In 2002, a year after the death of George Harrison, a handful of his friends and longtime collaborators joined for a night celebrating the work and life of the former Beatle. Organized by Harrison’s widow, Olivia, and Eric Clapton, the documentary of the concert was originally released in 2003. Now, like any good piece of rock ‘n’ roll ephemera and to celebrate what would have been Harrison’s 75th birthday, David Leland’s documentary of that night has been remastered with some extra content and rereleased into theaters for a limited time.
My guess is that if you have any interest in seeing Concert for George, you’ve already seen it at some point during its original theatrical run or on DVD, meaning me reviewing it feels a little redundant. But no one said film criticism was all wine and roses. Regardless, in my personal Beatles ratings, I’ll always have a soft spot for Ringo, though George’s All Things Must Pass is the post-Beatles album I’ve listened to the most. Because of all this, Concert for George is pretty pleasing to me, dabbling in both of those things a good bit.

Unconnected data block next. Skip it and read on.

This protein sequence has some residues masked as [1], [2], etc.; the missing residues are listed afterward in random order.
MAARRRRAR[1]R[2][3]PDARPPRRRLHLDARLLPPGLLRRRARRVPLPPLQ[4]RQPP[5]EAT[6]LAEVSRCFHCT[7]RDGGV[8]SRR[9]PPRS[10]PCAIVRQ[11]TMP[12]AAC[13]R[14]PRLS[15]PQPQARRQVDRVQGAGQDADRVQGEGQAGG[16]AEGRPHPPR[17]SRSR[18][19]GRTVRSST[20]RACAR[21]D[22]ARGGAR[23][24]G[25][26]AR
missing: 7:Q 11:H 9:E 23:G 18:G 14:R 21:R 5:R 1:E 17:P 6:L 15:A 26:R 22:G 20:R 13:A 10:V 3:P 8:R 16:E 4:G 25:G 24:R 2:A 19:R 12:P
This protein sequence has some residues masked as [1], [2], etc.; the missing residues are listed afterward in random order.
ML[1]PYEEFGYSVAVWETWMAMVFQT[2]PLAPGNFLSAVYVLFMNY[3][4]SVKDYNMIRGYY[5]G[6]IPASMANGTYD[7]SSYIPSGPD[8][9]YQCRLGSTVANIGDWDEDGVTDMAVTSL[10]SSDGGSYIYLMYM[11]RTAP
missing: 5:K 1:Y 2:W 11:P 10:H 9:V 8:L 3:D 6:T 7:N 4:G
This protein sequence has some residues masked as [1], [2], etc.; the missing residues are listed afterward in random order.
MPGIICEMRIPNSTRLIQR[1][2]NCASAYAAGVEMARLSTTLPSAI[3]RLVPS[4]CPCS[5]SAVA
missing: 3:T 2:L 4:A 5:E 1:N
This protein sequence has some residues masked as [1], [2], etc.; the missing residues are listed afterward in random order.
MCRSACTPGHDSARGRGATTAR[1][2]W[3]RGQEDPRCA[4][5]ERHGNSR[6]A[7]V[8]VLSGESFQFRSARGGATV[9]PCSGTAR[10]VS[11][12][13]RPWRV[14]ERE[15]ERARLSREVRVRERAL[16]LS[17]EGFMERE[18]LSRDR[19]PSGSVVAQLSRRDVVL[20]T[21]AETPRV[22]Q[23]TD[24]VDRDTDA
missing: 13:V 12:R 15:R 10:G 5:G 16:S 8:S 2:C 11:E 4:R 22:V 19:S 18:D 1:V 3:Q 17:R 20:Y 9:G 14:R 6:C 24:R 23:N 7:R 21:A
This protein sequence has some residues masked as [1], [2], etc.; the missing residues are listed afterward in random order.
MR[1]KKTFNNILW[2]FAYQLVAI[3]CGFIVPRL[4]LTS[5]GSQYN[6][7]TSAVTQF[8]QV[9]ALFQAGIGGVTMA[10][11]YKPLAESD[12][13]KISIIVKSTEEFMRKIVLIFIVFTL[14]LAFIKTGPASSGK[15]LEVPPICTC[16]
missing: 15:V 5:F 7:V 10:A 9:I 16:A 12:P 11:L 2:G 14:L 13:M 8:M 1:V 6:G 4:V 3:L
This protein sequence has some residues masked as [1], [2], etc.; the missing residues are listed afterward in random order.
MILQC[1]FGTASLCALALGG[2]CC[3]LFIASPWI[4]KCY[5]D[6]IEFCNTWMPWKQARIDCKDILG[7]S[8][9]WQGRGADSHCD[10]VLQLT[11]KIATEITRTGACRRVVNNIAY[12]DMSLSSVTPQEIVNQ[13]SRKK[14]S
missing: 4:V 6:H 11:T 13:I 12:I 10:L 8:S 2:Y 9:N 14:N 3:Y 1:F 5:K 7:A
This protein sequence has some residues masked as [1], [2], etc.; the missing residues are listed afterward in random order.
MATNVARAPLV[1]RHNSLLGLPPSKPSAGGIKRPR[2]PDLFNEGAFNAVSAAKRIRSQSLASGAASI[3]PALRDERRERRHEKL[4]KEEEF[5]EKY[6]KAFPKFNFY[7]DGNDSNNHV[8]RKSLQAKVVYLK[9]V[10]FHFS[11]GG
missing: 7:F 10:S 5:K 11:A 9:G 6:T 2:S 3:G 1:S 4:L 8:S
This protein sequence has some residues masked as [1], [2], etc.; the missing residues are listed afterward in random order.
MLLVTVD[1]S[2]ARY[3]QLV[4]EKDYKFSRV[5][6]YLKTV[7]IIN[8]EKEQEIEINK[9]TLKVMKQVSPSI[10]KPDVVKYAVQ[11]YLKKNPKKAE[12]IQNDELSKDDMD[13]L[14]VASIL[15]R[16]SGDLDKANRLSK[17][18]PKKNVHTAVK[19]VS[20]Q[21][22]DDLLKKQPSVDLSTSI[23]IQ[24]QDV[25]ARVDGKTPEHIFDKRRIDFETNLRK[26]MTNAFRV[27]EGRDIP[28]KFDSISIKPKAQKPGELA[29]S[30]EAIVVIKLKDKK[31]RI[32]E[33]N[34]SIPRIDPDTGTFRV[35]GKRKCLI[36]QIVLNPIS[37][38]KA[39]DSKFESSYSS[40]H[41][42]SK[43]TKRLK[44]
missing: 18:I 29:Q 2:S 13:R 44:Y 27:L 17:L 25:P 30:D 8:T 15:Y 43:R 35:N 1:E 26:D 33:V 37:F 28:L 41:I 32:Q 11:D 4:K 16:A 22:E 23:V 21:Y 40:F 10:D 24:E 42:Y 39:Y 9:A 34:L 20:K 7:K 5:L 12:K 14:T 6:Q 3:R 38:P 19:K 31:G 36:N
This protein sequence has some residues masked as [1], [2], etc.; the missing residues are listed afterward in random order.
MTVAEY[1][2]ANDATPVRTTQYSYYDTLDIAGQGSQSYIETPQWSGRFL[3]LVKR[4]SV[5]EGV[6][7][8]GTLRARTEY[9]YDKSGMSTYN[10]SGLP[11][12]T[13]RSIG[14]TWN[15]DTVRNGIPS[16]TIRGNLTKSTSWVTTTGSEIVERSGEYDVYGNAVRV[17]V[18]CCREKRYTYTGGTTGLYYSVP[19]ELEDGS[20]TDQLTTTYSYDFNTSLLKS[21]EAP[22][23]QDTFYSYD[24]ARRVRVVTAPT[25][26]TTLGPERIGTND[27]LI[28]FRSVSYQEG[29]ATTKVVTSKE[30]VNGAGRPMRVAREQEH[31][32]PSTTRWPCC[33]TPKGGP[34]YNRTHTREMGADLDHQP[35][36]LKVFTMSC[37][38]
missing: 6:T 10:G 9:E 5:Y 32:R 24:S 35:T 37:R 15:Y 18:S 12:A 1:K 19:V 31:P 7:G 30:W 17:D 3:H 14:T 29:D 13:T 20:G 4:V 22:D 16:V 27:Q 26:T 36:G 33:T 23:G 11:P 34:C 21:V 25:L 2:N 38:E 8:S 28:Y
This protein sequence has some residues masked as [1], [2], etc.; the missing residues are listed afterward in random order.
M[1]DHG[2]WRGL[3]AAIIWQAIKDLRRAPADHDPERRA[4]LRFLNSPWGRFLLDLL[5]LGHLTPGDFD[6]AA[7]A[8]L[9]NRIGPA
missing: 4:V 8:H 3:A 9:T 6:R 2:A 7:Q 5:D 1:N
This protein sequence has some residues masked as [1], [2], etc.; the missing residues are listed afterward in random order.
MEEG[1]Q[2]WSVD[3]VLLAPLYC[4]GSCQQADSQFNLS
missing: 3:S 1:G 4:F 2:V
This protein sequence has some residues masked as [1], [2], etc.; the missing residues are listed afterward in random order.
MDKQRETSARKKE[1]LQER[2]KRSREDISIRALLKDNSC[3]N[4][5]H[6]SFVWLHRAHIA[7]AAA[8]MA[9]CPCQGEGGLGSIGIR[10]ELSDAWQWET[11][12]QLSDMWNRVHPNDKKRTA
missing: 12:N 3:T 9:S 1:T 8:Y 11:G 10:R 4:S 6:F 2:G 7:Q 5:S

But, like these types of spectacles full of big names are wont to do, the concert itself can be hit or miss. I’m not even sure this bothers me on any real palpable level. The idea of a “concert for George” feels as much in theory and in practice as a celebration of a man’s life by his friends. That’s a difficult thing to truly fault, especially since the people onstage are the ones this whole thing is most important to.
Of course, that, too, is a bit of an issue, since a lot of the concert are these huge amalgamations of huge supergroups, a sort of Voltron-esque creation where there’ll be three drummers and five guitar players and Paul doing backing vocals on piano. There’s occasionally a bit of interest built up over the past decade and a half, like seeing the recently deceased Tom Petty cover “Tax Man.” Moments like this and the amount of talent that’s amassed on the stage from time to time makes Concert for George a neat little curio as a whole. But this does lead to a bit of unevenness, something that will simply rely on your preference for whoever’s onstage at that moment. Rated PG-13 for some risque humor. Now playing at Grail Moviehouse.